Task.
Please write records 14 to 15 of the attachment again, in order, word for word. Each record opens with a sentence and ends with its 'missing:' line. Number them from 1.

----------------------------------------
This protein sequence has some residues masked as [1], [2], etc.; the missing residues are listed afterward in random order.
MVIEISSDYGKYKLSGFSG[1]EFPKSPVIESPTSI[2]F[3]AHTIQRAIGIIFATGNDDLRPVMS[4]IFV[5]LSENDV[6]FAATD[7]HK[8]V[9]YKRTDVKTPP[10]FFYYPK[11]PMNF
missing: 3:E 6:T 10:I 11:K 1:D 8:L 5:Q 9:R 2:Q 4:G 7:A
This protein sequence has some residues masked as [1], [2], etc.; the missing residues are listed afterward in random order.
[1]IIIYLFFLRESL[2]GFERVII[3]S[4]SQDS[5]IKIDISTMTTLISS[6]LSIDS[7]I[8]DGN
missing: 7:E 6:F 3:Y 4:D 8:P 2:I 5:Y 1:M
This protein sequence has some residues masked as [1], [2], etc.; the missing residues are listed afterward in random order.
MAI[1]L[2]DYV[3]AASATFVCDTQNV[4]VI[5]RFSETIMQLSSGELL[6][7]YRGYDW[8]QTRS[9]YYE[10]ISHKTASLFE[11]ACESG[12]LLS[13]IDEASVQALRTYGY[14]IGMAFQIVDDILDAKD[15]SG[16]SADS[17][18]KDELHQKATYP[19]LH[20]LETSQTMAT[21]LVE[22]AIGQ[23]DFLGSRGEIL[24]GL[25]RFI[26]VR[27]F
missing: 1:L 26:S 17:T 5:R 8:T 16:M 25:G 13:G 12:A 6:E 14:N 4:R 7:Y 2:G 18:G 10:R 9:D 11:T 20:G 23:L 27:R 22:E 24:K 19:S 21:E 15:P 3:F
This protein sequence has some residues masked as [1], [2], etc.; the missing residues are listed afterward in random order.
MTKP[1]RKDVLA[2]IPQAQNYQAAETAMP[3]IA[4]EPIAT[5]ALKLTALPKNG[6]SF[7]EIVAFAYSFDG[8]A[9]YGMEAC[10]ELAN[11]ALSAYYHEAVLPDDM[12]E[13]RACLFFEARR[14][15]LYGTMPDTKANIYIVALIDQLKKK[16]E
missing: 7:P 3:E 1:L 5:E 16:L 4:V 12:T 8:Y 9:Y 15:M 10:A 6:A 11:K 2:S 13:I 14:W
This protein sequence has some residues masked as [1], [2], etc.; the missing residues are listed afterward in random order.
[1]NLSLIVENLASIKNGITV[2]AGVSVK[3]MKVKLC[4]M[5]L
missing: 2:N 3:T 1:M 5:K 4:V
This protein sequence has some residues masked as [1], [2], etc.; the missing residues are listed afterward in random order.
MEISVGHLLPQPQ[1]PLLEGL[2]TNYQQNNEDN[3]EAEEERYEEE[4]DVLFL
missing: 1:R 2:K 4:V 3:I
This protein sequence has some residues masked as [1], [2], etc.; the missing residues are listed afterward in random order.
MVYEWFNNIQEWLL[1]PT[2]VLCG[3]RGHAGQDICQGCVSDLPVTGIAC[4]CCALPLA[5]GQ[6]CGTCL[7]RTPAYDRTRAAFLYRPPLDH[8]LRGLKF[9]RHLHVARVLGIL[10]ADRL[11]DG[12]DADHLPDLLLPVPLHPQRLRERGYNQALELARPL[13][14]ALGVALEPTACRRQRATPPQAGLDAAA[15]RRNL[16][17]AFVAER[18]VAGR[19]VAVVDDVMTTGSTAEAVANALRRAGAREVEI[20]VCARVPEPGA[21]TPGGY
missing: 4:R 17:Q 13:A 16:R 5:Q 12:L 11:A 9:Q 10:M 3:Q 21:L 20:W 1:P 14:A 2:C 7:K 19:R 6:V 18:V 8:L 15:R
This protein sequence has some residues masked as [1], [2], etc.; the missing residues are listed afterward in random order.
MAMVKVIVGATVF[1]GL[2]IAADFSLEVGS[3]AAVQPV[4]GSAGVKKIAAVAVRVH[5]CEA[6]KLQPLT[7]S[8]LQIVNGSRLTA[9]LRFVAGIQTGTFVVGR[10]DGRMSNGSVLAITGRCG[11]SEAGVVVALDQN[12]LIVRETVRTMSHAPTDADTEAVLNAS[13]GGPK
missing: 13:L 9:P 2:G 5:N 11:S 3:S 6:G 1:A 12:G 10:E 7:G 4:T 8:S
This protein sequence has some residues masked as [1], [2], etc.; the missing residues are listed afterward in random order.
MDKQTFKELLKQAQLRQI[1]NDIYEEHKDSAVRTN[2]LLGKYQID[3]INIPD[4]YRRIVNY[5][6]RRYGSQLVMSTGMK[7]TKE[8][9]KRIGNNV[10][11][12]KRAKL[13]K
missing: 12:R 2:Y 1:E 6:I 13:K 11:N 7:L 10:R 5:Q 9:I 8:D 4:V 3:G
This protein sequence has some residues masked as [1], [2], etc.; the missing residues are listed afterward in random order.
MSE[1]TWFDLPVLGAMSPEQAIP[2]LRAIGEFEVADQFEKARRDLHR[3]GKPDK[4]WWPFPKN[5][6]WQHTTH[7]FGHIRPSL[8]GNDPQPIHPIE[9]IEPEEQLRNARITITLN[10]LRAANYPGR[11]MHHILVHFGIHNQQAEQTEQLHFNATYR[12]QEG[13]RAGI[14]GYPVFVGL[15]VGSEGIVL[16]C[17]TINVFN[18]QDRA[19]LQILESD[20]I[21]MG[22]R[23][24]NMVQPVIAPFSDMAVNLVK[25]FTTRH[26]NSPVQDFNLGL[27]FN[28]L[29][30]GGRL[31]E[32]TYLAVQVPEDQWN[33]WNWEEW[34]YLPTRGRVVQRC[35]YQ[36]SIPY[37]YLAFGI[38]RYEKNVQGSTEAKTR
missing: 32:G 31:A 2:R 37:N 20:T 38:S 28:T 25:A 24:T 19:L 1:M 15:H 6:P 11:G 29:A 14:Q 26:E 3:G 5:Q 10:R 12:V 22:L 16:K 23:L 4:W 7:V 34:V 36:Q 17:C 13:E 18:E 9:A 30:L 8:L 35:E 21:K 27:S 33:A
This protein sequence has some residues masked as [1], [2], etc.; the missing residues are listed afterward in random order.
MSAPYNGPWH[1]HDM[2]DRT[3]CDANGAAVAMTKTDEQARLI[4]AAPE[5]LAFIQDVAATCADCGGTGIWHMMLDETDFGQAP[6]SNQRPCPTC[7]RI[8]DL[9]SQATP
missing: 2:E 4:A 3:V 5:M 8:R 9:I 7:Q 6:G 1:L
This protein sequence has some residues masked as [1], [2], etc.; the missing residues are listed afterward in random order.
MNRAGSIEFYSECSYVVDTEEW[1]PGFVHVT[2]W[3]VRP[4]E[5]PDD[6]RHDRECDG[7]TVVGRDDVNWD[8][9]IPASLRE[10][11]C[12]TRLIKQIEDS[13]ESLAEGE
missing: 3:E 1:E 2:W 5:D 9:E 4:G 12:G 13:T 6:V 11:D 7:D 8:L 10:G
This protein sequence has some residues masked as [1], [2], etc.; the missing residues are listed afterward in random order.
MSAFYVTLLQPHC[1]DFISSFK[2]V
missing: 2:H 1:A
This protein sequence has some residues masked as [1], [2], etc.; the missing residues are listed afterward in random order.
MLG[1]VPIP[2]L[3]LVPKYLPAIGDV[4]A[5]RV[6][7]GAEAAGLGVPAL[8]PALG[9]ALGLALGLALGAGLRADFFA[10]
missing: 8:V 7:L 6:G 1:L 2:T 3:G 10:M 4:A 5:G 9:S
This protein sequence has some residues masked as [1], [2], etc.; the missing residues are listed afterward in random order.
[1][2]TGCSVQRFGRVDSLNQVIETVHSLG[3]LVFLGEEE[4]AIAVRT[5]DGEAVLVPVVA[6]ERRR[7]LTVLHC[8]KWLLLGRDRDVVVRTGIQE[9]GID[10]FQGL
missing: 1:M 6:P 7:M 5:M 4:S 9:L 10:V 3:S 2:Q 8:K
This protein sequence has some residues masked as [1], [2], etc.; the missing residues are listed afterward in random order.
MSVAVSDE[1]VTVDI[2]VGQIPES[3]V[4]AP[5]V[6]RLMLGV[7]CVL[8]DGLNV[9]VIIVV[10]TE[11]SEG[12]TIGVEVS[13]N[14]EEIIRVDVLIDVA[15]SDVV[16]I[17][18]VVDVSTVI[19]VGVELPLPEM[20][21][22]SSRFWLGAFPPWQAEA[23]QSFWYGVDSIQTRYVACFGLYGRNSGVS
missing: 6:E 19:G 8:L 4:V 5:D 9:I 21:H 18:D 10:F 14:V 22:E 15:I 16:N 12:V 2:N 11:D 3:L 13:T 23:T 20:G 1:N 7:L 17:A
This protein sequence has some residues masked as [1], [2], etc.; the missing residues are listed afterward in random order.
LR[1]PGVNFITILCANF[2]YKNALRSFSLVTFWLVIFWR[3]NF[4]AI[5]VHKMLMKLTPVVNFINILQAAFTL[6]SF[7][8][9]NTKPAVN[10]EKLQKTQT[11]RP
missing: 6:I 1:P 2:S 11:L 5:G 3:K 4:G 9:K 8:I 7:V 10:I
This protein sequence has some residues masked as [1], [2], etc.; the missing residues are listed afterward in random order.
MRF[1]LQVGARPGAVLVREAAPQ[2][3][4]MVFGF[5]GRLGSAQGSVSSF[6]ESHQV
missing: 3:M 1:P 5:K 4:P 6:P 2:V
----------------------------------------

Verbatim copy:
This protein sequence has some residues masked as [1], [2], etc.; the missing residues are listed afterward in random order.
MLG[1]VPIP[2]L[3]LVPKYLPAIGDV[4]A[5]RV[6][7]GAEAAGLGVPAL[8]PALG[9]ALGLALGLALGAGLRADFFA[10]
missing: 8:V 7:L 6:G 1:L 2:T 3:G 10:M 4:A 5:G 9:S
This protein sequence has some residues masked as [1], [2], etc.; the missing residues are listed afterward in random order.
[1][2]TGCSVQRFGRVDSLNQVIETVHSLG[3]LVFLGEEE[4]AIAVRT[5]DGEAVLVPVVA[6]ERRR[7]LTVLHC[8]KWLLLGRDRDVVVRTGIQE[9]GID[10]FQGL
missing: 1:M 6:P 7:M 5:M 4:S 9:L 10:V 3:S 2:Q 8:K